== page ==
Plenty has been written over the past week or so about the clearing of the decks by the Prime Minister that appears to have taken place in advance of the budget and the highly anticipated election campaign to come. In particular, critics have been scathing over the government’s decision to defer reconsideration of an emissions trading scheme until sometime in the next term when parliamentary conditions are expected to be somewhat more favourable. The argument goes that the Prime Minister has shown that he doesn’t have the courage of his convictions.
Enter the Resource Super Profits Tax, and a battle with big business that the government did not have to have.
That is, the battle a less courageous government would have avoided entirely.
Lined up against the government now are virtually all of the forces of capital in Australia (is it old fashioned to refer to them collectively as ‘capital’? And if so, how do we talk about a capitalist system?).
Businesses, both large and small, are anxious, amongst other things, about the changes to superannuation.
Mining companies are outraged by the notion that the government should address a contribution to government revenue that appears to decline in inverse proportion to the size of their profits.
The media appears almost uniformly against the government.
There are two interesting things about this last point, I think. Firstly, I’ve got the impression that part of the reason a section of the Australian media are against Kevin Rudd is because he is perceived as being no more than ‘Howard Lite’. These journalists have contributed to an ongoing mockery – if not more – of the Prime Minister which has led to diminishing support for the government. If these journalists wake up the day after the election with Tony Abbott as Prime Minister, I’m almost certain they will take no responsibility for it whatsoever.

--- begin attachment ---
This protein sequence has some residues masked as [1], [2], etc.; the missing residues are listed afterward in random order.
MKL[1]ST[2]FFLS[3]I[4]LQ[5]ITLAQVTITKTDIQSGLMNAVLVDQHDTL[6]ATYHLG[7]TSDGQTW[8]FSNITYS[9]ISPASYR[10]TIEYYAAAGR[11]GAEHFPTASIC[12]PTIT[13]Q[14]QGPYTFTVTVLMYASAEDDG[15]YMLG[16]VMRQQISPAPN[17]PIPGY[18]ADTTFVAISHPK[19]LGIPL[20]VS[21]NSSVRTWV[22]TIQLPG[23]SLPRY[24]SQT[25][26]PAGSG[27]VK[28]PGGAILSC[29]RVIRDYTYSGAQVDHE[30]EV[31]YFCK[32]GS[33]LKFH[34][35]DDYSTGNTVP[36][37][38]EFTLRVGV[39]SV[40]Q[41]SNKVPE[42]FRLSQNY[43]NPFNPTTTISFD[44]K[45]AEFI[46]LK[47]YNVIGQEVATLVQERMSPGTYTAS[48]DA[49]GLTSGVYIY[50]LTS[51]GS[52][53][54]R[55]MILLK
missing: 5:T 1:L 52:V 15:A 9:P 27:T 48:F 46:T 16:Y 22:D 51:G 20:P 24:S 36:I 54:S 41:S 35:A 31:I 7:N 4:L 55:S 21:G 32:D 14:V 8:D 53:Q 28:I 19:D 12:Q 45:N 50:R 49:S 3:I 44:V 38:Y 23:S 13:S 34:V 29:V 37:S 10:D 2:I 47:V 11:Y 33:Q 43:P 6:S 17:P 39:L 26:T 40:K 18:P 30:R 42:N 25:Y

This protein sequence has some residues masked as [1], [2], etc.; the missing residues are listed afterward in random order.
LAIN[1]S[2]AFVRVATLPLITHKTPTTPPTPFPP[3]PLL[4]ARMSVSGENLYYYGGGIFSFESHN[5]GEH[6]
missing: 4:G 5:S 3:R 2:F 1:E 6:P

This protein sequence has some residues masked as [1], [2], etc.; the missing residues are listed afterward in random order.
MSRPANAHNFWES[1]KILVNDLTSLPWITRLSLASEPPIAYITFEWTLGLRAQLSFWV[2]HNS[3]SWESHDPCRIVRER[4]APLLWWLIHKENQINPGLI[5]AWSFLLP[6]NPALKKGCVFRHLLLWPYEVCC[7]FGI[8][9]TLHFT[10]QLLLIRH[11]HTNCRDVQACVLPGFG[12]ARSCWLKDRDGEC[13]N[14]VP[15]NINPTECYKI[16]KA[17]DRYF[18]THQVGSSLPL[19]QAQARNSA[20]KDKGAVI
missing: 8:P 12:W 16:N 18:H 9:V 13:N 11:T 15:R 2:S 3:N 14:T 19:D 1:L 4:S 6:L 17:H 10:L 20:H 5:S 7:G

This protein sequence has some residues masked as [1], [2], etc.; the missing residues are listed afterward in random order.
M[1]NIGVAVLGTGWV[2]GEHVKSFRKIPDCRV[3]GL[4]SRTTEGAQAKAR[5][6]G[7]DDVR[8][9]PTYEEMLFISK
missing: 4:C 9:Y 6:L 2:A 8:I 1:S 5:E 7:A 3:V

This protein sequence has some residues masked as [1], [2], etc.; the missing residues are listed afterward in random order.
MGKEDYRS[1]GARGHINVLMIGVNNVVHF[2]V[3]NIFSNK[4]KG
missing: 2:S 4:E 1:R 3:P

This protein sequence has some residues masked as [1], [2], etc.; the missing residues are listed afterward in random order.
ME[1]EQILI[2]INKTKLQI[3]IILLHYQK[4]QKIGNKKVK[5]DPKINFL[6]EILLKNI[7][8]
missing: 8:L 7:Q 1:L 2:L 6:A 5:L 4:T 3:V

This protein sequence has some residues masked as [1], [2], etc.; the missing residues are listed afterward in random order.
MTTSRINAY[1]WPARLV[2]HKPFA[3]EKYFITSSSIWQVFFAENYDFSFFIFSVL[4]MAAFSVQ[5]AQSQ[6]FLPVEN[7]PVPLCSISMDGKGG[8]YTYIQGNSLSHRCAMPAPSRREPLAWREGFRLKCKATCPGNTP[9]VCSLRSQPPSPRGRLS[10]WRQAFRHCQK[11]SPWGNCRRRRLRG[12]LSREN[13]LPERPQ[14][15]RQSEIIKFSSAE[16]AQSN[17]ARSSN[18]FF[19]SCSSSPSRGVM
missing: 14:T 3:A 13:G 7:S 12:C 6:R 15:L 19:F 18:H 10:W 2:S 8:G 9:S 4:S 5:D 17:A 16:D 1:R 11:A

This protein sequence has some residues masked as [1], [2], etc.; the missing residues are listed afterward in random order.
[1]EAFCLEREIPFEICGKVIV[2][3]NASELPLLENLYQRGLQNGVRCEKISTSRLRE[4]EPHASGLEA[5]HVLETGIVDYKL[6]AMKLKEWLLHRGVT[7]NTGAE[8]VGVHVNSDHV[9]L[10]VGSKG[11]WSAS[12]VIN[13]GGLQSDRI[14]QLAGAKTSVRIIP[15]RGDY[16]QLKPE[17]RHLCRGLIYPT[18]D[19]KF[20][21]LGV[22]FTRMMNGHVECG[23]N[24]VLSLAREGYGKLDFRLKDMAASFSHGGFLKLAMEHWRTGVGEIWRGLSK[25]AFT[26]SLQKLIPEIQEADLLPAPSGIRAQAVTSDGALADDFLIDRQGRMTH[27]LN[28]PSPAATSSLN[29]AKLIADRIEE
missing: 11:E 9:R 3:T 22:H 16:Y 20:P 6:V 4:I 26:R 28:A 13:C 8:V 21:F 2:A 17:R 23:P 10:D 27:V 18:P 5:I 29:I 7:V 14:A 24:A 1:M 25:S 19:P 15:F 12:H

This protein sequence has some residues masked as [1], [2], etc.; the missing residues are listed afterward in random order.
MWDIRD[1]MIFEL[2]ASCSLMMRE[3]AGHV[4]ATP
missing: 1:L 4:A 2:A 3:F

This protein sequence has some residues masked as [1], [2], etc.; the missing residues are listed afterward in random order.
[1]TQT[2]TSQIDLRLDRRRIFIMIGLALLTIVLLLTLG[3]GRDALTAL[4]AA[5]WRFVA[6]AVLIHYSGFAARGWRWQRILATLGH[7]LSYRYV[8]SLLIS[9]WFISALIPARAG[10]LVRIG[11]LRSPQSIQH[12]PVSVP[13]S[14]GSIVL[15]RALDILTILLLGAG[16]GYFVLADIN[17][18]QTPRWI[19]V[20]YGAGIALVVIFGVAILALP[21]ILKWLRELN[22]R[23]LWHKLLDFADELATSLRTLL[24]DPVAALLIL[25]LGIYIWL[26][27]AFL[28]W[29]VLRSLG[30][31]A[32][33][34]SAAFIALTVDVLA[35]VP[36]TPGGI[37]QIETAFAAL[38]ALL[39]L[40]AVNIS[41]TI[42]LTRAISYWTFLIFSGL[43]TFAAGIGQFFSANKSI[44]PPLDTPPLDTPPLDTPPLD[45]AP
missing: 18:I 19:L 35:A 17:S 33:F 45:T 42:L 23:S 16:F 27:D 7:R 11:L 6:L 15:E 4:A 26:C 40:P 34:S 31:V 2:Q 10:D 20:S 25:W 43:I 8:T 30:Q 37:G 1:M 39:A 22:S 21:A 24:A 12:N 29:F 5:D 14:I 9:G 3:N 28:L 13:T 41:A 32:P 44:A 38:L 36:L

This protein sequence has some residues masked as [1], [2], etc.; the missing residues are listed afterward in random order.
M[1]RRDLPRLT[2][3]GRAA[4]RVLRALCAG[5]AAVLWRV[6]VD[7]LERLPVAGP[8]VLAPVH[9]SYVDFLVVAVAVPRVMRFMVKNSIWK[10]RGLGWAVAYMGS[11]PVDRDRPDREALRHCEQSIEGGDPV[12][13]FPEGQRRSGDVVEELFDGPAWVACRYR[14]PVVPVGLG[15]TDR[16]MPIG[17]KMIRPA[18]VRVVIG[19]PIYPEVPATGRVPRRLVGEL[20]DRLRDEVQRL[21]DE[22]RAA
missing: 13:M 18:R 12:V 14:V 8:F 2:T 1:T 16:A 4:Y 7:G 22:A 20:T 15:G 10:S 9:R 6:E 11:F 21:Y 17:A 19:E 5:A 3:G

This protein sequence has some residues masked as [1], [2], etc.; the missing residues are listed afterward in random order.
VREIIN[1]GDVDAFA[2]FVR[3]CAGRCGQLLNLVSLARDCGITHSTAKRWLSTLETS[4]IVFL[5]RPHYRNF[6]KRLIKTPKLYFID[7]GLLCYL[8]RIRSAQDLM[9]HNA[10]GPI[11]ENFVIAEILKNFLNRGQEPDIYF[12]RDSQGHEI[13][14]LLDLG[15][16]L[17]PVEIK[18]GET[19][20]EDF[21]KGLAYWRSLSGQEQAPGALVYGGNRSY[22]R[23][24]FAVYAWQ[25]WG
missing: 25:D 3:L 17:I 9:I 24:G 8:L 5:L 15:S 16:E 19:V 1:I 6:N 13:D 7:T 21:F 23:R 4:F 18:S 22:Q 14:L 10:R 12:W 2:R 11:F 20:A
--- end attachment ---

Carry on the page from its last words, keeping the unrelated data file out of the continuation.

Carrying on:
Secondly, the Resources Super Profits Tax is the kind of measure that should appeal to the same readership to whom the Daily Telegraph recently touted its line about increases on taxes on tobacco being a hit to the workers of Australia. That is, this policy can be characterized (whether or not it should) as exactly the kind of nationalist economic policy that should find ardent support from tabloid media outlets, if they’re being honest with the constituency readership they purport to cater to.
The forces now arraigned against the government over these economic measures are about as strong a cross-section of traditional anti-Labor economic and social players as we’ve ever seen, which is funny because ‘traditional Labor values’ and ‘Rudd government’ aren’t terms I can attest to having read in the same sentence too often, at least not in any way that suggested they were synonymous. Perhaps most potentially devastating is the evaporation of virtually all media support for the government. It’s a funny old world where Labor supporters are left crying out for objectivity in the ABC instead of defending it against allegations of left wing bias. I hope that self-aggrandizement by MPs and staffers believing the hype didn’t contribute to this antipathy.
It’s this unity of business and media forces which, for me, points to a parallel with the anti-native title campaign fought in Western Australia in 1996. Relevantly, one of the key campaigners against Labor was big mining companies.
Ultimately this Resource Super Profits Tax could be the issue that finally resolves the question that has been asked – appropriately or not – about the Prime Minister’s commitment to battling out the tough fights. Clearly his opponents aren’t backing down in a hurry. If this is going to be the ground on which we fight the next election, let’s make sure we’re fighting all the way.